Renold is certainly on the move and so too will its shares soon be as they reflect the group’s potential to succeed in its Step 2020 Strategy.
Delivering engineered and power transmission products across the world does not sound like a fascinating enough business to get worked up about – but after last week’s results from Renold (LON:RNO) I think differently.
The results for the year to end March 2019 saw the company report an operating profit of £16.4m, which, with its shares trading at just 30p, compares with a market capitalisation of a mere £67m.
That operating profit figure is the highest the company has reported for over 15 years. It makes me realise that this company’s shares are wrongly rated – I believe that they could well double in a fairly short period of time, so now could represent a good buying opportunity.
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Renold is an international engineering group. It produces a wide range of precision products and it owns merchanting operations in some 20 countries globally. It manufactures and sells power transmission and conveyor chain, as well as selling torque transmission products.
Clutches, freewheels, processing equipment, vibratory drives, gears, leaf chain, sprockets, transmission and conveyor chain – Renold handles the lot. Its products are used in a very wide variety of industrial sectors: transport, mining and quarrying, agriculture, environmental, food and drink, materials handling, construction machinery, and for manufactured products.
The company’s market-leading products can be seen in a multitude of diverse applications from subways to power stations, cement making to chocolate manufacturing, escalators to quarries – literally anywhere where something needs to be lifted, moved, rotated or conveyed. That range of uses is why its products are in such demand across the world.
It has not all been plain sailing for Renold and that is why it is currently progressing with a three-stage strategic plan to improve its business. The first stage is to restructure its operations and boost efficiency. It has in the last year moved its chain factory in China, the £1.8m costs of which were incurred in the latest results.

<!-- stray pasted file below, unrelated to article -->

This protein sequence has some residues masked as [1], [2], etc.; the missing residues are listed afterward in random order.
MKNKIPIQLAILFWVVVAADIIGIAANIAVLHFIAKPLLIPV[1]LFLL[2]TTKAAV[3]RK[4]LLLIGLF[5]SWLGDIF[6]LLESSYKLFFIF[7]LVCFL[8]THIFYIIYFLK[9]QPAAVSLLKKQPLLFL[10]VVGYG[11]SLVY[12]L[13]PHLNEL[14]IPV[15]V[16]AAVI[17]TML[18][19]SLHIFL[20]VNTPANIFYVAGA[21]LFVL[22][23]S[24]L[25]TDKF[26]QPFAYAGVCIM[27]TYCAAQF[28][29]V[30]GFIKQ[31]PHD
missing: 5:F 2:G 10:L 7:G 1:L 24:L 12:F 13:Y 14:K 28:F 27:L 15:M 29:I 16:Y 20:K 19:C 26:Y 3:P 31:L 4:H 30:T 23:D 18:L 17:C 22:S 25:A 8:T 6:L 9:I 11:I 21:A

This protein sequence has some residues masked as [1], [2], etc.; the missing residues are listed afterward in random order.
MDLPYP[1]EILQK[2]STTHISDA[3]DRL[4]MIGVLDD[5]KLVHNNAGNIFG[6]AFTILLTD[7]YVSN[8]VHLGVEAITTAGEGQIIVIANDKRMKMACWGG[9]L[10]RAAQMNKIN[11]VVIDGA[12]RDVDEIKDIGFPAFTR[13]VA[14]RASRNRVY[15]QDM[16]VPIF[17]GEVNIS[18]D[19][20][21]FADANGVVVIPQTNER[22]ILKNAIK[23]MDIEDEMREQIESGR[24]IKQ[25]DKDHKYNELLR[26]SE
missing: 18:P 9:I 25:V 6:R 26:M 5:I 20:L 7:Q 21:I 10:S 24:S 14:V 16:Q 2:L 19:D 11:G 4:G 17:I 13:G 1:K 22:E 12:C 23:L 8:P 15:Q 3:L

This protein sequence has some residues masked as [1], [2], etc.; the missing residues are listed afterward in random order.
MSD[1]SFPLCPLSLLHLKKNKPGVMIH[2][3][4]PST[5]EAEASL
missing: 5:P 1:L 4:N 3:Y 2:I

The results reported that the company’s operational performance is improving whilst its return on sales is also progressing. But still more can be achieved, in its management’s view, as part of its important Step 2020 Strategy. The second stage is aimed at organic, sustainable growth ahead of its underlying markets.
The third stage will be focussed upon acquisitions – with a view to accelerating growth and scale benefits. As part of this stage the company is moving down from the premium market to AIM on Thursday 6th June, which creates flexibility to execute more quickly, with greater certainty.
The company is looking to expand its presence into new product niches or sectors, which will see the scalable benefits showing through to the bottom line. It will also look to fill in its geographical footprint, thereby boosting additional volume through its facilities from sales of existing products into acquisition target’s customer networks.
Acquired growth can also be achieved through the company’s recent investment in capacity and capability creating scope for fold-in acquisitions, with additional volume through fewer manufacturing facilities creating greater economies of scale.
Its acquisition criteria is well defined – focussing upon bolt-on opportunities that are capable of delivering strong margins through synergy and scale benefits. The company has identified clear sector gaps in its existing range so it will be seeking out certain specialist sectors, as well possibilities in both power transmission and conveyor capabilities.
The group is now aiming at delivering double-digit margins capable of being delivered through its internal initiatives, with the target of mid-teen margins being achieved with sustainable organic and M&A growth.
The year to end March 2019 saw revenue of £197.85m and pre-tax profits of £13.67m, with earnings of 4.77p per share. For the current year estimates suggest £203m of sales will see £14.94m pre-tax and earnings of 5.22p. For the next year sales of £208m could see profits of £16m, worth 5.45p on earnings per share.
The company has 225.4m shares in issue, with significant shareholders including M&G Investment Management (14.3%), BennBridge (13.2%), Discretionary Unit Fund Managers (12.0%), Henderson Global Investors (11.5%), AXA Investment Managers (5.2%), Hargreave Hale (5.0%), BlackRock Investment Management (4.7%), Royal London Asset Management (3.9%), FIL Investment Advisors (2.8%), and Chief Executive Robert Purcell owns 2.6%.
Renold is certainly on the move and so too will its shares soon be as they reflect the group’s potential to succeed in its Step 2020 Strategy. Trading on a paltry 6.3 times price earnings ratio, 5.7 times current year and just 5.5 times prospective, the shares of Renold at only 30p are a giveaway. Just watch them rise when acquisitions are afoot. I wouldn’t be surprised to see the shares trading at 60p in short order.